During play, you do not just stay alert for opportunities, you also create your own luck. Since you can see the top-most Counter-Punch and Combo cards, you know what kinds of Punches you need to play to achieve them. You also need to watch your opponent and prevent him from doing the same. If you see your opponent holding a Haymaker card, you better to prepared to Block it so that you don't get Staggered.

In addition to all this real-time analysis and evaluation, you also need to consider the longer term - whether to go for a 3-round scoring win or for the knock-out. These determine your short-term goals.

Eventually Michelle and I decided to arrange our cards this way, which makes it easier to manage our cards during play. Now our boxers look like monsters with the heads growing from their stomachs. In this particular match I won two round tokens, but Michelle injured me badly (see how many health tokens she had) and eventually knocked me out to win the match.

I have no photos of a game in play. It's quite impossible to hold a camera and take photos with boxing gloves on.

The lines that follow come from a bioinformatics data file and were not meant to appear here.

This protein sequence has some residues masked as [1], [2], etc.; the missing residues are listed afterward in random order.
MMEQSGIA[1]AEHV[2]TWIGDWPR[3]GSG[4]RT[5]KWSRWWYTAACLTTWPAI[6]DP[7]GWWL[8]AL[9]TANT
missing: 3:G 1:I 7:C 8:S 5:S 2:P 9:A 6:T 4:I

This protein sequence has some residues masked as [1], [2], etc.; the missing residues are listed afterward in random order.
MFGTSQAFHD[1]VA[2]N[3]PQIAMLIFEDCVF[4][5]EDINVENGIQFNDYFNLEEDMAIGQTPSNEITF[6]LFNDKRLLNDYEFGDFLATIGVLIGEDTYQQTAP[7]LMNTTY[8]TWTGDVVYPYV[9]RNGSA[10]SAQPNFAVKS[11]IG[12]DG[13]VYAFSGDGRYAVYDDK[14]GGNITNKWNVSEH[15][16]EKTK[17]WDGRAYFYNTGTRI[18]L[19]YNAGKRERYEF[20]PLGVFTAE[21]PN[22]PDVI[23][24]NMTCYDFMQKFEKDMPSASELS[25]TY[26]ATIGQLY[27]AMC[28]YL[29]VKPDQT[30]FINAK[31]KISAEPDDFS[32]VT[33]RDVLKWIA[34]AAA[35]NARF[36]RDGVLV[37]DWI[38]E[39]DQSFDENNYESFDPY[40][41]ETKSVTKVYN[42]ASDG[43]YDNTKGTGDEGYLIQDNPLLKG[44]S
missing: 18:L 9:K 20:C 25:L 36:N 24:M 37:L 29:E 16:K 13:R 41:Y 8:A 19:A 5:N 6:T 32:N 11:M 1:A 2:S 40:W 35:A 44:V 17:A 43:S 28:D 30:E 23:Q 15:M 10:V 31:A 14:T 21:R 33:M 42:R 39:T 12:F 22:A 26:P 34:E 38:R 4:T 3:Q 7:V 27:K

The Thoughts

Jab can be overwhelming, because of the many things you need to think of and watch for concurrently in real-time. I suspect it is very hard to really play at an expert level. 5 Punch colours and 5 Punch types mean it is close to impossible to keep track of everything. You will need to at least partly rely on gut feel in remembering cards that have been played. Being able to spot opportunities is probably still manageable once you are used to it, but I think the memory part will be rather difficult. It's very hard to keep track of which cards have appeared and where they have been played.

One aspect of the boxing theme is implemented quite well - how the health tokens total decreases, and how the tension builds as it becomes more and more likely for a knock-out to happen. The game also gives much freedom to players to play their own style of boxing. Do you Punch aggressively? Block frequently? Focus attacks only on certain body parts? Go for points or go for KO? Do you watch your opponent's moves more or try to make combos yourself more?

The feeling when playing Jab was not what I had expected - something fast and furious, something visceral. The feeling I had was more of speed analysis and quick pattern recognition. So instead of aggressively and relentlessly attacking your opponent, you are mostly circling him, making small jabs, and waiting for or creating the right moments to unleash powerful attack sequences.

Buy from Noble Knight Games. Status: in stock (at time of this post).